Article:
Biology textbook authors in the first decades of the twentieth century, exploiting cultural anxieties fanned by Madison Grant, Henry Fairfield Osborn, Paul Popenoe and other eugenic theorists, helped undercut democracy and shore up the status quo by “confirming” suspicions that the “strongest” weren’t breeding, the “weakest” weren’t dying and that workers who did not know their genetically-determined place were a threat to the social order.

Into the 1940s, these authors provided an assist to the powers that be by blithely promoting eugenic marriage, forced sterilization of the “feebleminded” and, um, carefully considered career choice as necessary to keep industrial culture “evolving” along its proper progressive path. As Alfred Kinsey (yes, that Alfred Kinsey) counseled in his textbook, “there are really very few of us who have the necessary heredities to make good Presidents of the United States.” (Kinsey 1926, 174; Kinsey 1933 and 1938, 387-88.)

It was all quite reactionary, and generally uncontroversial. That is until World War II, when in a flash it became uncool to casually disrespect democracy, promote authoritarian control or “prove” ones arguments for managed progress based on hierarchical notions of race and class.

Few textbooks made it through unscathed.

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Marston Bates’ Moment of Zen

May 16, 2009

Though Rachel Carson is usually credited for raising the public’s awareness of ecology, as Marion Clawson noted, it was Marston Bates’ 1960 book, The Forest and the Sea, not Silent Spring, that made “ecology a household word.”

Though remembered today for his very quotable quotes,” Bates was a serious critic who helped biologists move beyond promotion of the the technological fix.

In a series of books published between 1950 and the early 1960s, Marston Bates attempted to cut through the a thicket of progressionist pretenses and clear the ground for a new philosophy of science.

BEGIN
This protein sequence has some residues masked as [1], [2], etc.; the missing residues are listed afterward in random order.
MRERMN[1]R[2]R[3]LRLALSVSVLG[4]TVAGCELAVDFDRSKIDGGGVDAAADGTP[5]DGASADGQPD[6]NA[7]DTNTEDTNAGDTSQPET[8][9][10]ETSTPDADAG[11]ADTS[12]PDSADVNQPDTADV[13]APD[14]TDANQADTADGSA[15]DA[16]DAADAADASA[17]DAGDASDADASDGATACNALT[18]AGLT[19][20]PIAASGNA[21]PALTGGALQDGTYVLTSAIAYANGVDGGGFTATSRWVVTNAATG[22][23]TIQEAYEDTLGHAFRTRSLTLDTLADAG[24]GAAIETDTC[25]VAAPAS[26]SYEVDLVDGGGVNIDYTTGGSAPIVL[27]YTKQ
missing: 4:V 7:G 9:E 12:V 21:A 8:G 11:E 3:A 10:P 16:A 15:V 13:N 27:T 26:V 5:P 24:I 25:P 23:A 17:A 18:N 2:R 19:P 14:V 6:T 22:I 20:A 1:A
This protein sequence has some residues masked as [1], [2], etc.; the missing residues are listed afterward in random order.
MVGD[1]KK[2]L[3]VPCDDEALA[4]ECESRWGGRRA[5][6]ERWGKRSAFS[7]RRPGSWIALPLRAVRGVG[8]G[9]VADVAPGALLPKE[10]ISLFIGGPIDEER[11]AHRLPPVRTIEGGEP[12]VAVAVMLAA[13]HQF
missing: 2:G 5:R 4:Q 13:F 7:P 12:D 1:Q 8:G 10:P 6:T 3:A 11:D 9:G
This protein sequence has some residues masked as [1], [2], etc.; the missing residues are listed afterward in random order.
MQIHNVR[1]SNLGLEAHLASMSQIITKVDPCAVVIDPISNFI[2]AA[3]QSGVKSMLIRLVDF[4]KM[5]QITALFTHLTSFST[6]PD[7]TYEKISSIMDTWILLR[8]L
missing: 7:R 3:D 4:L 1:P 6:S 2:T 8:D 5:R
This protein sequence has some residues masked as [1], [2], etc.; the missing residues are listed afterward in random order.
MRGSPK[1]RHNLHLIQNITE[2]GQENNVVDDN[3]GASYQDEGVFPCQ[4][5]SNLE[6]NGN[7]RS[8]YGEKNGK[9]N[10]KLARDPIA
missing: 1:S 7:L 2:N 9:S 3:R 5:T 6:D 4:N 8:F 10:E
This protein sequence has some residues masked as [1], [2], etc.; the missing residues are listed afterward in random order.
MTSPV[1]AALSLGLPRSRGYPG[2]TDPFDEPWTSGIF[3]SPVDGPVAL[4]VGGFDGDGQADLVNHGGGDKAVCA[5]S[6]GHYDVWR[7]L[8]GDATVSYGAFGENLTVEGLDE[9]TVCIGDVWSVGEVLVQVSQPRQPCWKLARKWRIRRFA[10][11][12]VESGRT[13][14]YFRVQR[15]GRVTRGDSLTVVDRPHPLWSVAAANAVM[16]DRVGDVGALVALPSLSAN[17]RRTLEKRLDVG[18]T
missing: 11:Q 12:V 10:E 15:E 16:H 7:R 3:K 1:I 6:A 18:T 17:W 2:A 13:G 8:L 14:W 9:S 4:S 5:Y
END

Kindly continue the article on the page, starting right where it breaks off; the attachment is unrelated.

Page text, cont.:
Dismissive of the popular pseudo-sciences of his day including still popular theories of climatic determinism and eugenic management, and equally skeptical of grand “evolving” ethical systems like Julian Huxley’s “evolutionary humanism,” Bates adopted Aldo Leopold’s idea of an “ecological conscience” as the new metaphysics, and promoted ecological diversity as a first principal.

Unfortunately, Bates, bathed in the apocalyptic writings of William Vogt and Harrison Brown, could not shed the view of human culture as an evolutionary mistake; a dangerous threat to the natural order.

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The Case of the Disappearing Darwin

May 15, 2009

It’s a powerful symbol of capitulation: the straight on, serious portrait of Charles Darwin, the wizened, white bearded author of the Origin of Species and father of modern biology, was stripped from the frontispiece of a popular high school textbook, replaced by, of all things, a cartoon of the human digestive tract. According to New York Times writer Susan Jacoby, the insidious nature of the fundamentalist campaign to censor biology textbooks after the Scopes trial of 1925 is “literally illustrated” by this act. In 1921, Darwin was there. By 1926, he was gone. As were all mentions of his theory of evolution.

As with any myth, this one contains a few kernels of truth.

Yes, Darwin did grace the frontispiece of the 1921 edition of Truman J. Moon’s Biology for Beginners. Yes, his portrait was replaced in 1926 by a cartoon of the digestive tract. And yes, by the 1933 edition, the word evolution was gone, not to reappear until after a federally funded effort directed by the Biological Sciences Curriculum Study (BSCS) drove all publishers to modernize their texts in the 1960s.

But this story skips lightly over a few complicating facts.

First, Moon replaced the portrait of Darwin with a portrait of Louis Pasteur (full text) in 1924, the year before Scopes. Second, Moon changed his text little between 1924 and editions and revisions published into the early 1930s. And third, though the word evolution did disappear from Moon’s textbook, the number of pages devoted to the subject – under the label “racial development” – actually grew considerably – from 17 pages in 1921, to 68 in 1933. Early scholarship, including Peter Miller’s 1966 honors thesis, “Darwin and the Textbooks,” and Judith Grabiner and Peter Miller’s 1974 article, “Effects of the Scopes Trial,” noted these nuances. However, in repeated retellings, the story has been simplified, and critical information has been lost.

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Alfred Kinsey: Teaching Eugenics and Evolution

May 14, 2009

Alfred Kinsey, famous for his studies of human sexuality, was also a pioneer in the teaching of biology.